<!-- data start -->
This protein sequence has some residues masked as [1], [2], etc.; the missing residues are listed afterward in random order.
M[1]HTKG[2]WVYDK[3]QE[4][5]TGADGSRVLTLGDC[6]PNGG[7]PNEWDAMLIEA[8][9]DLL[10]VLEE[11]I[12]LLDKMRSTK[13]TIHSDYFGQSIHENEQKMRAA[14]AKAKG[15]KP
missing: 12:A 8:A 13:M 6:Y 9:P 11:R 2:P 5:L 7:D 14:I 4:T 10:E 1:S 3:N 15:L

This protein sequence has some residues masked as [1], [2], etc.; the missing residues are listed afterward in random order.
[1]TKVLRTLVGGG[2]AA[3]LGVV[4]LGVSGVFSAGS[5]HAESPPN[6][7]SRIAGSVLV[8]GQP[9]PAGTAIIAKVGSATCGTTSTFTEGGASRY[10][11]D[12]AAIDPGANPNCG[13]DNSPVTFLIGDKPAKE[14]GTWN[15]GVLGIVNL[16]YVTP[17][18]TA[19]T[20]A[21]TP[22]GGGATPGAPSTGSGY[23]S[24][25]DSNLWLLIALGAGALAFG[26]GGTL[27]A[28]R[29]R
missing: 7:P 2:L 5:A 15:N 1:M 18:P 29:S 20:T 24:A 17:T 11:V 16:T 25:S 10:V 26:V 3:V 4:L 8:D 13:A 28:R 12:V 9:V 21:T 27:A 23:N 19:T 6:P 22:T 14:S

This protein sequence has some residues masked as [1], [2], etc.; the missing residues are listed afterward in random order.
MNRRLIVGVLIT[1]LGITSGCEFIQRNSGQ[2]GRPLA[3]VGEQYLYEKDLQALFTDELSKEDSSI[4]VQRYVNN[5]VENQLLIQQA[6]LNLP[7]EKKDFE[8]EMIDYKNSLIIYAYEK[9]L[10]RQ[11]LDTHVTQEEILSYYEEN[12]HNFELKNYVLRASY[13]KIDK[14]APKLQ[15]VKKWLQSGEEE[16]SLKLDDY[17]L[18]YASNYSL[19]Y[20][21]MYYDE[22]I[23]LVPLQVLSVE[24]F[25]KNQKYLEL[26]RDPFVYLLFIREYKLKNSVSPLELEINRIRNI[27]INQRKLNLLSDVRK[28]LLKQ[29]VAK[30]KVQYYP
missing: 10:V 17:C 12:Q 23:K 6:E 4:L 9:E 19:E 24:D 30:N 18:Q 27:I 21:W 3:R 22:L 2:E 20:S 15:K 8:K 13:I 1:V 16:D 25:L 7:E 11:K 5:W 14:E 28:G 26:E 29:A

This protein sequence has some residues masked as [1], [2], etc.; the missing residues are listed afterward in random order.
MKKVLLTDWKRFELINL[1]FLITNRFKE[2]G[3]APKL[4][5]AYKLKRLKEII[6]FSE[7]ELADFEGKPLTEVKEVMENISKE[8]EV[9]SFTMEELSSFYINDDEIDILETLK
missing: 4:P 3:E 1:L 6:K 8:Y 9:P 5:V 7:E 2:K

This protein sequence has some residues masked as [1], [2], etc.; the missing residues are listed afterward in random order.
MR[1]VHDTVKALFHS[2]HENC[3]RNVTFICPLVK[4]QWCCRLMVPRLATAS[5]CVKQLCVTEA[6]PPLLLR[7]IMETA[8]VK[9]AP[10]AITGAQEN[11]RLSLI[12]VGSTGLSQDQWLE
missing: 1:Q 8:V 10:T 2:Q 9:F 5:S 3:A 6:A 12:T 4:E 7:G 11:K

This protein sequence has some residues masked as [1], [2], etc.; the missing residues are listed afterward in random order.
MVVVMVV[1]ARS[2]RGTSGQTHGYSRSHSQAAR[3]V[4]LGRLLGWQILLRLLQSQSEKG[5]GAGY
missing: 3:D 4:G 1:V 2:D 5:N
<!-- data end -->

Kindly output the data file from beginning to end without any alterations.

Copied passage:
This protein sequence has some residues masked as [1], [2], etc.; the missing residues are listed afterward in random order.
M[1]HTKG[2]WVYDK[3]QE[4][5]TGADGSRVLTLGDC[6]PNGG[7]PNEWDAMLIEA[8][9]DLL[10]VLEE[11]I[12]LLDKMRSTK[13]TIHSDYFGQSIHENEQKMRAA[14]AKAKG[15]KP
missing: 12:A 8:A 13:M 6:Y 9:P 11:R 2:P 5:L 7:D 14:I 4:T 10:E 1:S 3:N 15:L

This protein sequence has some residues masked as [1], [2], etc.; the missing residues are listed afterward in random order.
[1]TKVLRTLVGGG[2]AA[3]LGVV[4]LGVSGVFSAGS[5]HAESPPN[6][7]SRIAGSVLV[8]GQP[9]PAGTAIIAKVGSATCGTTSTFTEGGASRY[10][11]D[12]AAIDPGANPNCG[13]DNSPVTFLIGDKPAKE[14]GTWN[15]GVLGIVNL[16]YVTP[17][18]TA[19]T[20]A[21]TP[22]GGGATPGAPSTGSGY[23]S[24][25]DSNLWLLIALGAGALAFG[26]GGTL[27]A[28]R[29]R
missing: 7:P 2:L 5:A 15:N 1:M 18:P 29:S 20:T 24:A 17:T 11:V 16:T 25:S 10:V 26:V 3:V 4:L 8:D 13:A 28:R 12:V 9:V 21:T 27:A 23:N 19:T 6:P 22:T 14:S

This protein sequence has some residues masked as [1], [2], etc.; the missing residues are listed afterward in random order.
MNRRLIVGVLIT[1]LGITSGCEFIQRNSGQ[2]GRPLA[3]VGEQYLYEKDLQALFTDELSKEDSSI[4]VQRYVNN[5]VENQLLIQQA[6]LNLP[7]EKKDFE[8]EMIDYKNSLIIYAYEK[9]L[10]RQ[11]LDTHVTQEEILSYYEEN[12]HNFELKNYVLRASY[13]KIDK[14]APKLQ[15]VKKWLQSGEEE[16]SLKLDDY[17]L[18]YASNYSL[19]Y[20][21]MYYDE[22]I[23]LVPLQVLSVE[24]F[25]KNQKYLEL[26]RDPFVYLLFIREYKLKNSVSPLELEINRIRNI[27]INQRKLNLLSDVRK[28]LLKQ[29]VAK[30]KVQYYP
missing: 10:V 17:C 12:Q 23:K 6:E 4:L 9:E 19:E 24:D 30:N 18:Q 27:I 21:W 3:R 22:L 2:E 20:S 15:K 8:K 13:I 1:V 16:D 25:L 7:E 11:K 5:W 14:E 28:G 26:E 29:A

This protein sequence has some residues masked as [1], [2], etc.; the missing residues are listed afterward in random order.
MKKVLLTDWKRFELINL[1]FLITNRFKE[2]G[3]APKL[4][5]AYKLKRLKEII[6]FSE[7]ELADFEGKPLTEVKEVMENISKE[8]EV[9]SFTMEELSSFYINDDEIDILETLK
missing: 4:P 3:E 1:L 6:K 8:Y 9:P 5:V 7:E 2:K

This protein sequence has some residues masked as [1], [2], etc.; the missing residues are listed afterward in random order.
MR[1]VHDTVKALFHS[2]HENC[3]RNVTFICPLVK[4]QWCCRLMVPRLATAS[5]CVKQLCVTEA[6]PPLLLR[7]IMETA[8]VK[9]AP[10]AITGAQEN[11]RLSLI[12]VGSTGLSQDQWLE
missing: 1:Q 8:V 10:T 2:Q 9:F 5:S 3:A 6:A 12:T 4:E 7:G 11:K

This protein sequence has some residues masked as [1], [2], etc.; the missing residues are listed afterward in random order.
MVVVMVV[1]ARS[2]RGTSGQTHGYSRSHSQAAR[3]V[4]LGRLLGWQILLRLLQSQSEKG[5]GAGY
missing: 3:D 4:G 1:V 2:D 5:N